Is Color Changing Paint Fact or Fiction?

There has been much debate about whether this product actually exists

Photo of different color spray paint cans

In this ProQuip In The Mix Blog, we take a closer look at color changing paint, technologies it employs and its ability to actually change color.

The debate regarding the existence of color changing paint centers around the definition of color-changing. For some, the surface color – of a wall or car for example – needs to change in some way, even if it’s subtle/partial and ephemeral. For others, the surface color needs to change completely from one hue to another (e.g., red to blue) and remain in that state indefinitely. The latter is likely to be the most accepted based on pure speculation.

Regardless of the definition, technology determines how the paint changes color and its characteristics. Below we take a closer look at each of these technologies to determine if color changing paint is more fact or fiction.

Iridescent Paint (aka chameleon or pearlescent paint)

Iridescent paint does not allow you to change the surface color of an object from one color to another. Instead, the color change is more subtle and ephemeral. The paint looks different based on the viewing angle and light source. The visual effect looks cool, though (see for yourself on this McLaren P1 supercar). The cost can also be significant.

Brand Name(s): ChromoFlair

Verdict: The paint really doesn’t change color, parts of it just look different based on where you are standing and if you are moving.

Electroluminescent Paint (aka paramagnetic paint)

Electroluminescent paint is a painted circuit that is applied in 4-5 layers using a standard spray gun. An alternating current power source wired to the electroluminescent paint makes it “light up.”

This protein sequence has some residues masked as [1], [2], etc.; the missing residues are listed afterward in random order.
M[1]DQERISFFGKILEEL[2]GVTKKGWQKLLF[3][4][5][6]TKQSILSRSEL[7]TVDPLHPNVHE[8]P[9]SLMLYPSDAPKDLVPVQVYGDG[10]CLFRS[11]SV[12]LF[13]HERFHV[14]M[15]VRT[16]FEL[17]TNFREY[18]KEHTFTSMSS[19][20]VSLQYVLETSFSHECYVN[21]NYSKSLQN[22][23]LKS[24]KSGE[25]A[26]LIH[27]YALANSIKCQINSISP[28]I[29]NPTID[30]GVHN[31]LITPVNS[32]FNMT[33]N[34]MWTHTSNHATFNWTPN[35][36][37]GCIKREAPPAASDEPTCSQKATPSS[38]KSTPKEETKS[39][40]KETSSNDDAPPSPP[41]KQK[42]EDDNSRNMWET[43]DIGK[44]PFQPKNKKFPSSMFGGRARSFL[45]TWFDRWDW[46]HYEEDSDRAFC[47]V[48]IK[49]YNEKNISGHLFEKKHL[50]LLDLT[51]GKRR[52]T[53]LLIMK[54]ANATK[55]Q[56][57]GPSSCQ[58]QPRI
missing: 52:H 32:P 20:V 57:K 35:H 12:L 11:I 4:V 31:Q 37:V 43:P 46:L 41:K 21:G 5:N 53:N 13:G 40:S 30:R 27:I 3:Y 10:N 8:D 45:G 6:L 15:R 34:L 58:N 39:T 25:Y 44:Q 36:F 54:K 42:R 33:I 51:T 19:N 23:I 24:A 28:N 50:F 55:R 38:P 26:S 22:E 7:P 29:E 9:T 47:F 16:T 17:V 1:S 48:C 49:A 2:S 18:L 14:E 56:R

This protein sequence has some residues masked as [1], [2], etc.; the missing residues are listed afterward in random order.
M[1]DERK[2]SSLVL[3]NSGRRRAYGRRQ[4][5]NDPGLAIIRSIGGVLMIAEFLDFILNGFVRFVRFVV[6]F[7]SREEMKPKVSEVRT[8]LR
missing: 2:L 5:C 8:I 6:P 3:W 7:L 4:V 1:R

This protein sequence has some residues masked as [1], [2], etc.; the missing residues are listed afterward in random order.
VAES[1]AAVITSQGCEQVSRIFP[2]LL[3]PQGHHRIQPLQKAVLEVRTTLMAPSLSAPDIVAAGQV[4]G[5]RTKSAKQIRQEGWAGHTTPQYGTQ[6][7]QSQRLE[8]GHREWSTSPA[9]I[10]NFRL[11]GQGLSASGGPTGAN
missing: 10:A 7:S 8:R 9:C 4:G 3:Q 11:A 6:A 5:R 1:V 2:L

In the hands of a skilled artist, and a lot of masking/taping, electroluminescent paint can be used to create stunning patterns and visual effects on a variety of surface materials and shapes. This includes motorcycle fuel tanks, car body panels, building signage and even plane fuselages.

Brand Names: Lumilor, LitCoat

Verdict: Again, the paint doesn’t change color, it lights up / glows.

Electrophoretic Displays

An electrophoretic display is just that – a display. It is not paint. They are most known for their use in Amazon Kindles for their ability to use ambient light to display an image without power.

Why are electrophoretic displays in this discussion about color-changing paint? Mainly because of a BMW initiative to dynamically change the color of a car by wrapping it in eInk electrophoretic displays. While there are questions about durability, production processes and available colors (apparently black and white only at the moment), this technology could make its way on to a production car at some point in the future.

Brand Names: eInk

Verdict: While the electrophoretic displays can change from one hue to another, and remain in that hue indefinitely, a display is not paint.


Yes, there are several types of paint currently on the market that have limited color-changing capabilities. However, none are capable of being rolled onto a wall in your kitchen and changed from red to blue with the flick of a light switch. Like many technologies, development comes in iterative steps, and the ones we’ve seen so far could one day lead to a true color-changing paint

For More Information

ProQuip tank agitators have been used in the production of a variety of paints and coatings. For more information on ProQuip mixing solutions, email or call us at 330-468-1850.

Sources: Warnock Auto